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|10/28/2005 7:45 AM|
|AndAnother||Re: Two Thousand Dead – and for What?|
I knew you would take that the wrong way. Crazy right wing is so egotisical that even a rude and juvenille gesture is interpreted as agreement. See the Republican view of non-partisanship? Getting along actually means screwing the opposition. Such a vivid picture of true intentions. I reject both wings when they sacrifice the good of the country for party politic. Bunch of losers.
|10/28/2005 9:17 AM|
|Book Of The Day||
The Ultimate Tone, Volume III by Kevin O'Connor
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|10/28/2005 11:41 AM|
Yes case closed and Bush et.al. were wrong. Wont they pay for the damage that they have caused?
|10/28/2005 11:43 AM|
|Truth on a Platter|
maybe it has already started.
but not likely.
|10/27/2005 11:00 AM|
They died because they did not have the power to say NO.
|10/27/2005 10:05 AM|
In addition to being husbands/wives, fathers/mothers, brothers/sisters, sons/daughters, nephews/nieces, and human beings, they're soldiers. That's part of what's in their contract. I have a harder time wrapping my head around what the many more thousands in the vicinity who AREN'T soldiers are dying for. That doesn't make their lives worth any less OR more, and to those who have lost anyone or even "parts" (physical or psychological or spiritual) of anyone, in that conflict, it's far too dismissive and callous an answer. But the fact is it's not part of their contract to be in harm's way, and in many respects they are dying largely because of the presence of outside armed forces.
Of course, that simply says "why" and not "what for". For that, you'd have to ask them (the dead). Sadly, for all too many soldiers all around the world, the motives that bring them to the war front are seldom the circumstances in which they die. You sign up to fight for freedom, and you die in friendly fire, or coming out of a shoe store in a foreign country where they don't like you. You die with your death serving no purpose.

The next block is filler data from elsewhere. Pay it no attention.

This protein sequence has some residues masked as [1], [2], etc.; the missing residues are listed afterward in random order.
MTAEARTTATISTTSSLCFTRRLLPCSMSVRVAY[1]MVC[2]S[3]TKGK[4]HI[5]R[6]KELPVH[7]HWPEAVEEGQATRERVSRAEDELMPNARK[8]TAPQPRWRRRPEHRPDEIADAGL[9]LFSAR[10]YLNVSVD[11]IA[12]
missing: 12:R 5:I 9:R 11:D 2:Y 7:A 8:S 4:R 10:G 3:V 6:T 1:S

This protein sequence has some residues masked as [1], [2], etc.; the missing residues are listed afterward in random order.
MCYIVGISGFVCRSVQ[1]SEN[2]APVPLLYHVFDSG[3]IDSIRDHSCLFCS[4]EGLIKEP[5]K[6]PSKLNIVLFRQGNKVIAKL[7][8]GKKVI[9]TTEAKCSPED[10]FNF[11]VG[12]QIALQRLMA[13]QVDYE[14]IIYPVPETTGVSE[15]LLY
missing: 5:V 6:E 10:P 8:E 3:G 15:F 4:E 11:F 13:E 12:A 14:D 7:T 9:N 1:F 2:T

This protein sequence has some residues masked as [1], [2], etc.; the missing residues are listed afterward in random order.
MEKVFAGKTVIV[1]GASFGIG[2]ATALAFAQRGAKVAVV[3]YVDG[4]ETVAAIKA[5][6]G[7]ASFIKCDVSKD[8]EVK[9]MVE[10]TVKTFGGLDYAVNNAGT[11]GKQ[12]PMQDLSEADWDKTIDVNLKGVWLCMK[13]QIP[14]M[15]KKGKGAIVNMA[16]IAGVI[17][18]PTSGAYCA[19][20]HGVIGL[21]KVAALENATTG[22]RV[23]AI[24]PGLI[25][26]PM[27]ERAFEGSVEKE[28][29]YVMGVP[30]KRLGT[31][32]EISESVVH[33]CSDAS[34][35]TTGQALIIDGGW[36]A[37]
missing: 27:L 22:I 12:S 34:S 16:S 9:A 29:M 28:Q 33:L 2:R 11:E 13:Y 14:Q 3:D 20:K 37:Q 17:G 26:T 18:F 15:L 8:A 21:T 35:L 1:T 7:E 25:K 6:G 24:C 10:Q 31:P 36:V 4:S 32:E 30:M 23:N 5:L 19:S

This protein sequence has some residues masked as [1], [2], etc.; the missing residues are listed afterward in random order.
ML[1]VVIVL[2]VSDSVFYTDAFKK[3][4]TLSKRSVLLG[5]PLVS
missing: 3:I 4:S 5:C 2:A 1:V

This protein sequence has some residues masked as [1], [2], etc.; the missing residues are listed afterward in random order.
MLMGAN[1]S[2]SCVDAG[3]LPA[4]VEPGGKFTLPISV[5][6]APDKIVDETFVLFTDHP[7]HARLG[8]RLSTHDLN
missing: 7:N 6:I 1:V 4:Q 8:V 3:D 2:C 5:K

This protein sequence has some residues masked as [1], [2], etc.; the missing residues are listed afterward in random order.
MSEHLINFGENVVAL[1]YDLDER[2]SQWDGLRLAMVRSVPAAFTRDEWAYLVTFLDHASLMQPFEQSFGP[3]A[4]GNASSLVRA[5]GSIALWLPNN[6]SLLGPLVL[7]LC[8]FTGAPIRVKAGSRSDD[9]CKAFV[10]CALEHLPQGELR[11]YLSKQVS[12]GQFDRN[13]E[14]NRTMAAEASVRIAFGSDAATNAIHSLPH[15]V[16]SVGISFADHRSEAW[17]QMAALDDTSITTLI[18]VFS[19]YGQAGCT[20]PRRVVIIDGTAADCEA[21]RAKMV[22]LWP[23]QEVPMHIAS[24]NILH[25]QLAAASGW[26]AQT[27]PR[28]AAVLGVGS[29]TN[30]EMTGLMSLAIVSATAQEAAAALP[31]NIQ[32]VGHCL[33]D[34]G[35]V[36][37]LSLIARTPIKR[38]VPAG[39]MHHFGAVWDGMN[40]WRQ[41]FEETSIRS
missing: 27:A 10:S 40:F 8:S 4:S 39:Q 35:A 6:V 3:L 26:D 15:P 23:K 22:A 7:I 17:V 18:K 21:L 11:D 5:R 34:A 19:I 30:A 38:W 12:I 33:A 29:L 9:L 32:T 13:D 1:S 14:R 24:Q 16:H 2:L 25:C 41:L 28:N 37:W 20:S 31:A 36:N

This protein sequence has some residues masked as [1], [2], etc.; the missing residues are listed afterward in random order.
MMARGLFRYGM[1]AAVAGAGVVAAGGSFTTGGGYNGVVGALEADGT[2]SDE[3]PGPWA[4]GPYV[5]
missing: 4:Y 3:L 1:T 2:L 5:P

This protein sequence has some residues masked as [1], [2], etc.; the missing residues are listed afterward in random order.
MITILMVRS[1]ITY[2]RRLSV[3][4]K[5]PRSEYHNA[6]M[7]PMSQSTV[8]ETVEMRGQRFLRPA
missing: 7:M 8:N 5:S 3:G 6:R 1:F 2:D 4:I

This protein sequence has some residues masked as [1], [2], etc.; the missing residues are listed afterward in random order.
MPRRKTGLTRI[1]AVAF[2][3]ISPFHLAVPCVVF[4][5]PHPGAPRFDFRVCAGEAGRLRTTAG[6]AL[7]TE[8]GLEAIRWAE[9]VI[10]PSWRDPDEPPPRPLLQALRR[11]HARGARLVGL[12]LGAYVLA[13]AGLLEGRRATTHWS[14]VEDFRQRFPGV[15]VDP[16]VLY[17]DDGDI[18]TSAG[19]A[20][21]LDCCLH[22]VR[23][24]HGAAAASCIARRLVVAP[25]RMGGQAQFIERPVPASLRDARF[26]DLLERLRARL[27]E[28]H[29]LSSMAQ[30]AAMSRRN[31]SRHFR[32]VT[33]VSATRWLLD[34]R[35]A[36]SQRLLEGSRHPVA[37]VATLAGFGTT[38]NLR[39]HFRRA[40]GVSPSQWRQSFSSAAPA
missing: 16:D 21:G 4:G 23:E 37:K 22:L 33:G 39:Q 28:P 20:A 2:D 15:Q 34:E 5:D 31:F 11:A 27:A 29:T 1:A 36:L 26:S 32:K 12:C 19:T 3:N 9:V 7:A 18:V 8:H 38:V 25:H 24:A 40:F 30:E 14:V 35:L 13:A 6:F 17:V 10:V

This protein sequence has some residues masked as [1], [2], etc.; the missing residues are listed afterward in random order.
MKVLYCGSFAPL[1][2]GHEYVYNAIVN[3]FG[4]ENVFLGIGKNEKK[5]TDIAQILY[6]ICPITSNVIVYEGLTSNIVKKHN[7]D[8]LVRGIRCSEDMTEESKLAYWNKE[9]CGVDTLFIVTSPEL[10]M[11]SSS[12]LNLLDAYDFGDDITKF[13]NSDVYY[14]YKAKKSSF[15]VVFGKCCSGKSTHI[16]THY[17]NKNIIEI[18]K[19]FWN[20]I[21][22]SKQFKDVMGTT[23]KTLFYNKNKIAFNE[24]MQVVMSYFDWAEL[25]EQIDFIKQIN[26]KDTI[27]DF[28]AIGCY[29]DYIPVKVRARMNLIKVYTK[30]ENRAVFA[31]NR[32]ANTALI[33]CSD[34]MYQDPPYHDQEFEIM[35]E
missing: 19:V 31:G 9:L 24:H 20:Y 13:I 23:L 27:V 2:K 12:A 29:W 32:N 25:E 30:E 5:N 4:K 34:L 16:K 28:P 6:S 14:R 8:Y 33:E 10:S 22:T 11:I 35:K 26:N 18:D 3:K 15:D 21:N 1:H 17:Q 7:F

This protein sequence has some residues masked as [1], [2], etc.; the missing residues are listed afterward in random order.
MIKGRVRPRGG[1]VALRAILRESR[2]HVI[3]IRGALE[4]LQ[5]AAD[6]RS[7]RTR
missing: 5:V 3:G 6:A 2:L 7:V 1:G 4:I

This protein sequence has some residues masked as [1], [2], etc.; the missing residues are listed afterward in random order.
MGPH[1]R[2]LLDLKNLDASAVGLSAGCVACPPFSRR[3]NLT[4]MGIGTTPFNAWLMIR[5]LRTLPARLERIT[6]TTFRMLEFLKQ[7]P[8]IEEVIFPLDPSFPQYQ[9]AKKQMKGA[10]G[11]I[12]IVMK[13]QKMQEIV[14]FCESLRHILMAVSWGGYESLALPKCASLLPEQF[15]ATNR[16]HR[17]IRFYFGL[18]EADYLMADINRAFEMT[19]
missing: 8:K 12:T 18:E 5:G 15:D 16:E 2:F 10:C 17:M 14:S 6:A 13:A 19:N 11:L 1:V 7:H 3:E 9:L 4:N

A colonel I met a couple years ago, giving a talk to a bunch of psychologists about a staff conflict-resolution program they were implementing, described to us an incident told to him by someone he ran into after a tour of duty in Rwanda. They saluted each other on the street, as soldiers do, and the colonel asked "How ya doin'? Long time no see." The other replied "....Okay, I guess", which was enough to prompt the colonel to say "Hey, it's ME you're talking to. What's *really* going on?". The other fellow recounted being in a jeep along a rural road in Rwanda with his colleagues. Zipping along, they came across two pregnant women, one Tutsi, one Hutu, and the one was slaughtering the other with a machete. The vehicle stopped for an instant, and the driver simply looked forward, lowered his head and sped on. The faster he got out of there, the easier he could absolve himself of remaining uninvolved. I'm pretty damn sure no one in that jeep thought they ever signed up to ignore atrocities like that, yet the chain of command made it so.
Whether Iraq or anywhere else - hell, even suicide bombers that get found out and have to blow themselves up without doing any collateral damage - the vast majority of those who die in armed conflicts as professional soldiers or mere onlookers, die in circumstances that have no heroism about them. I admire their dedication and courage, but I have a hard time finding justification for it in the outcome.
Sometimes it seems as if the students of war, who became the masters of war, never really got beyond the image of British or French or Hessian or Russian troops marching out onto a huge field somewhere in bright gleaming uniforms, carrying flags, and charging at each other, miles away from the citizens/occupants of the countries they were battling over. These days, war is waged on the street corner, in the pizza parlour, in apartment and office buildings, in elementary schools, at the gas station, on civic holidays, religious holidays, in crowded streets, and on radar screens.
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